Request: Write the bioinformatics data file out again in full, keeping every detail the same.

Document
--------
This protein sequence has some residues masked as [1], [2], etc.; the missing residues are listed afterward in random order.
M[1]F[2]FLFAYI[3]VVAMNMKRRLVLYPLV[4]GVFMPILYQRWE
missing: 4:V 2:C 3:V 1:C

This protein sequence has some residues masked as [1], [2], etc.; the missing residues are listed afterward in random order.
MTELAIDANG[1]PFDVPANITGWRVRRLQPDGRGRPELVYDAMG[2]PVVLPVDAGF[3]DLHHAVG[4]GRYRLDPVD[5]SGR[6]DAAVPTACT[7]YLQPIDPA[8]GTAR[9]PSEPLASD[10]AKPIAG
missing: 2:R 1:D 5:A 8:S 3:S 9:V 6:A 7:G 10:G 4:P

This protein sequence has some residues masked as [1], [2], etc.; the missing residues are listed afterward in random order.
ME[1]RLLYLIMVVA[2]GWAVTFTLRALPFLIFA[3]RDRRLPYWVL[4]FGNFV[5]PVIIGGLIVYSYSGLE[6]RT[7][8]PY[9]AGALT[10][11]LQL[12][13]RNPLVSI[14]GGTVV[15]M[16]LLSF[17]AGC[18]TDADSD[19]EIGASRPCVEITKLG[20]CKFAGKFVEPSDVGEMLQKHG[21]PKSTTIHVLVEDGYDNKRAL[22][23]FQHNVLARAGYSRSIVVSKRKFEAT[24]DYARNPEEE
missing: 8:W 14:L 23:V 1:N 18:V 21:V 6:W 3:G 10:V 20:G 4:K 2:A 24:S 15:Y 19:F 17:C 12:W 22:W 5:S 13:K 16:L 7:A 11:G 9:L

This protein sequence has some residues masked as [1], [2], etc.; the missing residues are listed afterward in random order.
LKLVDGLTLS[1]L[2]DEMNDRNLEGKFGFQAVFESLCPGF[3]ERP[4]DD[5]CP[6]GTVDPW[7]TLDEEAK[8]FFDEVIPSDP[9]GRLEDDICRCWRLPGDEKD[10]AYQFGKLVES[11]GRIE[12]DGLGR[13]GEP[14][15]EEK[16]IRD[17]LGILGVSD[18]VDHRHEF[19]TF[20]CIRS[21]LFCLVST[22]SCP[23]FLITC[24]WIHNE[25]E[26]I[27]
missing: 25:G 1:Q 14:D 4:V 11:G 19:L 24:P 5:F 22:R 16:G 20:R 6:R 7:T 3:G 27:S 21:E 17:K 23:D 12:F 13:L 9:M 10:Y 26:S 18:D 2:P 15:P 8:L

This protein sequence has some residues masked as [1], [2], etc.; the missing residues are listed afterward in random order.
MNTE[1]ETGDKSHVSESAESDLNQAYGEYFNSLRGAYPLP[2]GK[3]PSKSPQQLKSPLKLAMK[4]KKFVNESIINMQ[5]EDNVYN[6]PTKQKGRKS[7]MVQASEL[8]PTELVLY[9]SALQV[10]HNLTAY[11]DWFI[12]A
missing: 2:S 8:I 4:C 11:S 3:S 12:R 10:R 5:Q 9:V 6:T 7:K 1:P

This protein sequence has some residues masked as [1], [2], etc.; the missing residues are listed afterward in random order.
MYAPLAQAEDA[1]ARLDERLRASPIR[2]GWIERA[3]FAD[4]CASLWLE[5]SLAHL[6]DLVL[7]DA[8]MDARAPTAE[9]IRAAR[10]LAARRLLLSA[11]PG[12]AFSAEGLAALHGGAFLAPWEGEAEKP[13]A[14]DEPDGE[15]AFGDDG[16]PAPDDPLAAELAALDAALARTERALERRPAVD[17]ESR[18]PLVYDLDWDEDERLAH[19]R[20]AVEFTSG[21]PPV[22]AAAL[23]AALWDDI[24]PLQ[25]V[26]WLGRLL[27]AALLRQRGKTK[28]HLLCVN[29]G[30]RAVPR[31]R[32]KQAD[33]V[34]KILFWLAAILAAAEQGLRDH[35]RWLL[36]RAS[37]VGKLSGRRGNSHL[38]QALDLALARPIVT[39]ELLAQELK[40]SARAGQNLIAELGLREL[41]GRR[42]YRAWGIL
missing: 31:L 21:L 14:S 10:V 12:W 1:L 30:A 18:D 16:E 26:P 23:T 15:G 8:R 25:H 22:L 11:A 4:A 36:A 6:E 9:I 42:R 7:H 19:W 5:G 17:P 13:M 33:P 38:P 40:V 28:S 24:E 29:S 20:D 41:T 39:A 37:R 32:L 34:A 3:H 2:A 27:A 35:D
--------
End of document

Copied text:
This protein sequence has some residues masked as [1], [2], etc.; the missing residues are listed afterward in random order.
M[1]F[2]FLFAYI[3]VVAMNMKRRLVLYPLV[4]GVFMPILYQRWE
missing: 4:V 2:C 3:V 1:C

This protein sequence has some residues masked as [1], [2], etc.; the missing residues are listed afterward in random order.
MTELAIDANG[1]PFDVPANITGWRVRRLQPDGRGRPELVYDAMG[2]PVVLPVDAGF[3]DLHHAVG[4]GRYRLDPVD[5]SGR[6]DAAVPTACT[7]YLQPIDPA[8]GTAR[9]PSEPLASD[10]AKPIAG
missing: 2:R 1:D 5:A 8:S 3:S 9:V 6:A 7:G 10:G 4:P

This protein sequence has some residues masked as [1], [2], etc.; the missing residues are listed afterward in random order.
ME[1]RLLYLIMVVA[2]GWAVTFTLRALPFLIFA[3]RDRRLPYWVL[4]FGNFV[5]PVIIGGLIVYSYSGLE[6]RT[7][8]PY[9]AGALT[10][11]LQL[12][13]RNPLVSI[14]GGTVV[15]M[16]LLSF[17]AGC[18]TDADSD[19]EIGASRPCVEITKLG[20]CKFAGKFVEPSDVGEMLQKHG[21]PKSTTIHVLVEDGYDNKRAL[22][23]FQHNVLARAGYSRSIVVSKRKFEAT[24]DYARNPEEE
missing: 8:W 14:L 23:V 1:N 18:V 21:V 6:W 3:G 10:V 20:G 4:K 2:A 24:S 15:Y 19:F 17:C 12:W 22:W 5:S 13:K 16:L 7:A 11:G 9:L

This protein sequence has some residues masked as [1], [2], etc.; the missing residues are listed afterward in random order.
LKLVDGLTLS[1]L[2]DEMNDRNLEGKFGFQAVFESLCPGF[3]ERP[4]DD[5]CP[6]GTVDPW[7]TLDEEAK[8]FFDEVIPSDP[9]GRLEDDICRCWRLPGDEKD[10]AYQFGKLVES[11]GRIE[12]DGLGR[13]GEP[14][15]EEK[16]IRD[17]LGILGVSD[18]VDHRHEF[19]TF[20]CIRS[21]LFCLVST[22]SCP[23]FLITC[24]WIHNE[25]E[26]I[27]
missing: 25:G 1:Q 14:D 4:V 11:G 19:L 24:P 5:F 22:R 16:G 20:R 6:R 7:T 3:G 27:S 21:E 17:K 23:D 12:F 13:L 9:M 10:Y 26:S 18:D 2:P 15:P 8:L

This protein sequence has some residues masked as [1], [2], etc.; the missing residues are listed afterward in random order.
MNTE[1]ETGDKSHVSESAESDLNQAYGEYFNSLRGAYPLP[2]GK[3]PSKSPQQLKSPLKLAMK[4]KKFVNESIINMQ[5]EDNVYN[6]PTKQKGRKS[7]MVQASEL[8]PTELVLY[9]SALQV[10]HNLTAY[11]DWFI[12]A
missing: 2:S 8:I 4:C 11:S 3:S 12:R 10:R 5:Q 9:V 6:T 7:K 1:P

This protein sequence has some residues masked as [1], [2], etc.; the missing residues are listed afterward in random order.
MYAPLAQAEDA[1]ARLDERLRASPIR[2]GWIERA[3]FAD[4]CASLWLE[5]SLAHL[6]DLVL[7]DA[8]MDARAPTAE[9]IRAAR[10]LAARRLLLSA[11]PG[12]AFSAEGLAALHGGAFLAPWEGEAEKP[13]A[14]DEPDGE[15]AFGDDG[16]PAPDDPLAAELAALDAALARTERALERRPAVD[17]ESR[18]PLVYDLDWDEDERLAH[19]R[20]AVEFTSG[21]PPV[22]AAAL[23]AALWDDI[24]PLQ[25]V[26]WLGRLL[27]AALLRQRGKTK[28]HLLCVN[29]G[30]RAVPR[31]R[32]KQAD[33]V[34]KILFWLAAILAAAEQGLRDH[35]RWLL[36]RAS[37]VGKLSGRRGNSHL[38]QALDLALARPIVT[39]ELLAQELK[40]SARAGQNLIAELGLREL[41]GRR[42]YRAWGIL
missing: 31:L 21:L 14:S 10:V 12:W 1:L 30:A 18:D 16:E 26:P 23:T 15:G 8:R 25:H 22:L 11:A 4:A 36:A 6:E 9:I 42:R 7:H 19:W 5:G 17:P 13:M 33:P 38:P 40:V 28:S 24:E 29:S 20:D 41:T 39:A 37:R 32:L 34:A 3:H 2:A 27:A 35:D